Ross Barnett’s hot-weather bass

Fishing on drop-offs at the ledges and in Ross Barnett’s shallow water, you may not catch any monsters, but you should catch plenty of 11/2- to 2-pound bass.
Fishing on drop-offs at the ledges and in Ross Barnett’s shallow water, you may not catch any monsters, but you should catch plenty of 11/2- to 2-pound bass.

Fish ledges, humps and lily pads for summer action.

August is a tough month to catch bass, no matter where you decide to fish. One of the reasons I like to fish Ross Barnett this month is because it’s a shallow lake with lots of vegetation. You can mix up your fishing and catch good numbers of bass. If you find one very productive lily pad patch, you may catch one or two nice bass. 

In shallow lakes in August, vegetation provides shade, cover, oxygen and an abundance of baitfish for bass, which will be feeding on bluegills, shad and crayfish. 

Ledges and humps 

Ross Barnett features numbers of ledges with stumps and drop-offs. You may have your boat sitting in 8 to 10 feet of water and be casting into 2 to 3 feet of water. I like to aggravate these bass into biting, although I may get hung up. 

I’ll start off casting a Mann’s Grey Ghost 15+ crankbait and follow that bait up with a C4 Squarebill crankbait on a 7-foot-6, medium-action rod with a 6.4:1 Bruin reel spooled with 20-pound White Peacock fluorocarbon. I like to start with the 15+ because the big lip on that lure helps keep me from getting hung when coming through that shallow water and the stumps on the edge of the drop-off. 

Mann’s C4 Squarebill

To fish the 15+ successfully in shallow water, reel it fairly slowly. Once the crankbait hits a stump, it usually will kick off the stump and not get hung. 

When there are stumps in 2 to 3 feet of water, I’ll cast the C4 squarebill with a purple back and pearl sides. It will only dive 4 to 5 feet on the same rod, reel and line. When I’m casting into 3 feet of water, those stumps will top out at about 11/2 to 2 feet. By using the C4 Squarebill and reeling it faster than the 15+, I can still get this crankbait to swim over the tops of the stumps or just on their edges and not get hung as often. 

These ledges and vegetation are present on both the eastern and the western sides of Ross Barnett. Some of these ledges may be 70 yards or more long before you’ll hit a sweet spot where the stumps are the thickest, or you’ll discover one isolated stump that produces a good number of bass. 

You also can pinpoint some sunken roadbeds on the eastern side of the lake that provide good bass fishing. The eastern side has more humps covered with stumps than ledges. Once you locate a hump, it may contain numbers of bass. On this side of the lake, you often can catch large numbers of bass from 12 to 15 inches long. You may see some schooling bass on the surface in August.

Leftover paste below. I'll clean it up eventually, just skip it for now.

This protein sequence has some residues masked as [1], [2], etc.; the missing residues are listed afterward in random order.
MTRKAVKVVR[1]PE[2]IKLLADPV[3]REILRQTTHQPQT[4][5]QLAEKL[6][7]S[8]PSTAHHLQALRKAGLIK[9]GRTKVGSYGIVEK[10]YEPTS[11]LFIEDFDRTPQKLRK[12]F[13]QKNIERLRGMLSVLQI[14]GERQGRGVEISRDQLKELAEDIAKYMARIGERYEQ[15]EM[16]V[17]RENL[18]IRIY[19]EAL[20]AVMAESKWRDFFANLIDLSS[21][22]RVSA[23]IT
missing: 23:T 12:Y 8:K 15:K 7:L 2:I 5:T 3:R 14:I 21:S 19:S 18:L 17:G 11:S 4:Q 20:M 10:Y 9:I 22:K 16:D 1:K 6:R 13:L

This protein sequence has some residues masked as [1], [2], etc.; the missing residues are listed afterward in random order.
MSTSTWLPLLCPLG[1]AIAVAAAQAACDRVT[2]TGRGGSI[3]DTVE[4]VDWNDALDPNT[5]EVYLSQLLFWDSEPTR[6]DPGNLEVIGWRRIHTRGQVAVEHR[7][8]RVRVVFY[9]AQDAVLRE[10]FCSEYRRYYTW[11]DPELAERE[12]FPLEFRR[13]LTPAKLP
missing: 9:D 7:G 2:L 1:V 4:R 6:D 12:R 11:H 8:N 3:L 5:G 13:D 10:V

Drop-shot and shaky head 

I like to fish Mann’s Jelly Bug in junebug or watermelon red on a drop-shot or as a shaky head rig in the same places where I’ve fished the crankbaits. When I’m fishing it as a drop-shot, I’ll use spinning tackle. I’ll be fishing 15-pound bass braid with a fairly long — 8 to 10 feet — leader of 15-pound fluorocarbon. On the drop-shot rig, I’ll use a 1/4-ounce weight with a hook about 6 inches above. When I’m fishing the shaky head, I like to use a 1/8-ounce jig, if the wind will allow me to fish a head that light. 

Big-bass chances

To catch big bass in August, the frog will be your best bet once the day heats up. I fish two types of frogs: Mann’s Pygmy Frog in white and the black Super Frog. I don’t think the color is a big deal in August. When fishing thick vegetation, I think the bass key in more on movement than on color. I like a heavy action, 7-foot-6 to 8-foot rod with a 7.5:1 reel and 65-pound bass braid. 

Mann’s Super Frog

Ross Barnett features two types of lily pads: the taller ones in shallower water and the thicker but smaller pads of a different color in deeper water — often with their leaves right on the surface.

Bigger bass seem to concentrate in the smaller pads but will be more difficult to reach to cast to them. You must time your strike and be sure the bass has a frog in its mouth. Bass know how to get off a frog as easily as they do taking a frog. If you catch 50% of the bass that strike your frog, you’ll have had a very good day of bassing. I tend to set the hook too quickly, and that’s probably why I miss numbers of bass when fishing the frog. 

You won’t get as many bites frog fishing as you do when you’re fishing the crankbaits, drop-shotting or shaky head fishing. But the bass you do catch will tend to be bigger.

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Paul Elias
About Paul Elias 156 Articles
Paul Elias, of Laurel, has fished 15 Bassmaster Classics with career winnings of over $1 million, including one Bassmaster Classic Championship. Elias also holds the current record for a four-day BASS tournament weigh-in with 132 pounds, 8 ounces, on Falcon Lake in Texas.